The importance, implications, and role of sports in Italian prison camps during the Great War

Research papers
By Jean-Pierre Favero

Italian army officers experienced particularly harsh living conditions in Austro-Hungarian and German prison camps. In contrast with the treatment received by other allied nations, Italian prisoners were neglected by their high command and the Italian government, which viewed them as cowards. This was amplified following the rout of the Battle of Caporetto in October 1917. To endure their imprisonment, the Austro-Hungarian and German command allowed these officers to engage in sports activities, which was not the case for soldiers. The prison camp journals started by Christian or Socialist officers give us repeated accounts of cultural and sports activities offered in order to relieve boredom, idleness, and depression within the framework of the Casa del Prigioniero. Football teams aptly named ‘Pro Patria’ and ‘Presti Liberi’ were formed in each camp, where numerous spectators watched the games. The proceeds of the games, whose spectators were charged a fee, were donated to the poorest people in the camps. Athletic competitions, as well as boxing and wrestling matches also took place, along with tennis matches, a reflection of pre-war sporting practices.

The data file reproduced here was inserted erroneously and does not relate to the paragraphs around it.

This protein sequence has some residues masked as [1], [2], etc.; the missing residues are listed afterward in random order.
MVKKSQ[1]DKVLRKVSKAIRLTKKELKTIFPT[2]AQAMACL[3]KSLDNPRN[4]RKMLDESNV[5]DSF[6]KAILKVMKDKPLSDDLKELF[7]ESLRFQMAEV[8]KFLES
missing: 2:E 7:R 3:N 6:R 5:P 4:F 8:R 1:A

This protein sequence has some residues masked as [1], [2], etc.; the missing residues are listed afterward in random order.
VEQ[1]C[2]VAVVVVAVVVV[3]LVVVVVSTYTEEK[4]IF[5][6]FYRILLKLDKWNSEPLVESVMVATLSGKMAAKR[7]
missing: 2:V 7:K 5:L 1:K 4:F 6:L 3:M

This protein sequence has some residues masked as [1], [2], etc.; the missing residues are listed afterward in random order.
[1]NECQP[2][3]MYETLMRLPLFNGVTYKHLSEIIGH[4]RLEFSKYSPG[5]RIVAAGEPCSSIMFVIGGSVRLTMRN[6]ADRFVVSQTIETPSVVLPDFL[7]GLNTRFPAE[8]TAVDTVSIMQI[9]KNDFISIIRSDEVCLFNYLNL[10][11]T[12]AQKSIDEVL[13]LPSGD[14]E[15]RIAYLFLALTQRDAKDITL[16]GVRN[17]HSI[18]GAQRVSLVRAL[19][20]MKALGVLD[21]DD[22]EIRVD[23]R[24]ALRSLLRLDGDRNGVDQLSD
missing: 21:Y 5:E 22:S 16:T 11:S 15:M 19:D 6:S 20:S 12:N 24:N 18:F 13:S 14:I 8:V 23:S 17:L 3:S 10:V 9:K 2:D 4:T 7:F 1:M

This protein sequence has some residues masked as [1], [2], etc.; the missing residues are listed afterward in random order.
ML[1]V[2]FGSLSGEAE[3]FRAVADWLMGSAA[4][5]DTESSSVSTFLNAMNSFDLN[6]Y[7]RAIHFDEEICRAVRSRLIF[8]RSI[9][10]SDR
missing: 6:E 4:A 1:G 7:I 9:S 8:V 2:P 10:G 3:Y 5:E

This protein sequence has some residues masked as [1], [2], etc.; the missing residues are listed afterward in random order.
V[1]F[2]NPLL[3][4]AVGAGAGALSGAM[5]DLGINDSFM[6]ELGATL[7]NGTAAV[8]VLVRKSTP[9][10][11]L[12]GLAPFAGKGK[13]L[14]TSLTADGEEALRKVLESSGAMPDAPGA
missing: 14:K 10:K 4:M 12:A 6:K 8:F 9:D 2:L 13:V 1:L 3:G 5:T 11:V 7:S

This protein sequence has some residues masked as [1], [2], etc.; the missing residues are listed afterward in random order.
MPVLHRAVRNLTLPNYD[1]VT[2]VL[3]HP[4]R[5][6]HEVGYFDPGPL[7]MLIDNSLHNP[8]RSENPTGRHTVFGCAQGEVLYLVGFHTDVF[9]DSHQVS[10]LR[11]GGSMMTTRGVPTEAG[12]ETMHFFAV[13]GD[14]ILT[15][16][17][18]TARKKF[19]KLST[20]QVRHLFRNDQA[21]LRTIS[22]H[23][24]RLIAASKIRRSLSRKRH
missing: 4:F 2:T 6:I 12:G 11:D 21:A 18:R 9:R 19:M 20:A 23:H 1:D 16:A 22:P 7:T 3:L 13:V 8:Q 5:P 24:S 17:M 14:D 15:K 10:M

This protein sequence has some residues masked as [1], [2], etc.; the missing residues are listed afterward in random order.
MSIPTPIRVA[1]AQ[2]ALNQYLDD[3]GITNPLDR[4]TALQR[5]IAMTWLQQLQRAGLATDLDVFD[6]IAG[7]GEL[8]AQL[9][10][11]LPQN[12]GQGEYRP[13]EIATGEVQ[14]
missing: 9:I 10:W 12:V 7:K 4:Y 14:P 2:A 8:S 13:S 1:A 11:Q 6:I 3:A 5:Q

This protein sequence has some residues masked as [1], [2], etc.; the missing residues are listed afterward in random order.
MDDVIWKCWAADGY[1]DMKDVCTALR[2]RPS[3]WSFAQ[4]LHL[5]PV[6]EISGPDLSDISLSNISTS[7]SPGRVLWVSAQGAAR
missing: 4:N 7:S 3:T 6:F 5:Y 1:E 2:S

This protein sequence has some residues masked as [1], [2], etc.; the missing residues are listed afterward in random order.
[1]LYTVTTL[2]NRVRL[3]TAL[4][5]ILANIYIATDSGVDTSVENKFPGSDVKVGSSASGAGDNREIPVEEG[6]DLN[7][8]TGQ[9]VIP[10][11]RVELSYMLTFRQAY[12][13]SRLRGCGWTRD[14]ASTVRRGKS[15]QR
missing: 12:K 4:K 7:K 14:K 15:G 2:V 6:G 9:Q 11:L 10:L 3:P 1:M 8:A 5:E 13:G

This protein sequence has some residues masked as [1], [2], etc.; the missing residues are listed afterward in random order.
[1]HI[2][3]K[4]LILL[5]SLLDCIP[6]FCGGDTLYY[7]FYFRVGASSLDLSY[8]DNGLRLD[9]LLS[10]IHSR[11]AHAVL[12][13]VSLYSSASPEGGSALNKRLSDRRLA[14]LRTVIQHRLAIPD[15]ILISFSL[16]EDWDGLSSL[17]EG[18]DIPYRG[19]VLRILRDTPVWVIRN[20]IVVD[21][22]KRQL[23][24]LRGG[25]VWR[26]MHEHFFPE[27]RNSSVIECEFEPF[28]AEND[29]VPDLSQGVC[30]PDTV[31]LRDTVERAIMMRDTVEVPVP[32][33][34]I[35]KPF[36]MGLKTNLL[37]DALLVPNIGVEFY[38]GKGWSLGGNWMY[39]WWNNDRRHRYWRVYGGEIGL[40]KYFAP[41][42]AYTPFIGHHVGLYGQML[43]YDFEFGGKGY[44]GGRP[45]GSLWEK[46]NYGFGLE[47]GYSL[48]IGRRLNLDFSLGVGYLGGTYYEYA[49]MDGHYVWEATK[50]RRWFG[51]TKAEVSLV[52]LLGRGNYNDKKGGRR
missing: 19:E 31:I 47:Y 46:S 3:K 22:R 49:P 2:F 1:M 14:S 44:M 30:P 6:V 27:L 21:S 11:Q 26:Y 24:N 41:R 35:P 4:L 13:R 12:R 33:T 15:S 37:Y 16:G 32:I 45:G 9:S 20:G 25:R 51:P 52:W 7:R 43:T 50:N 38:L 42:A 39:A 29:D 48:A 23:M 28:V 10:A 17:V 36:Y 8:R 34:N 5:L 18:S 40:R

• Italian officers
  • sport
  • prison camps
  • First World War
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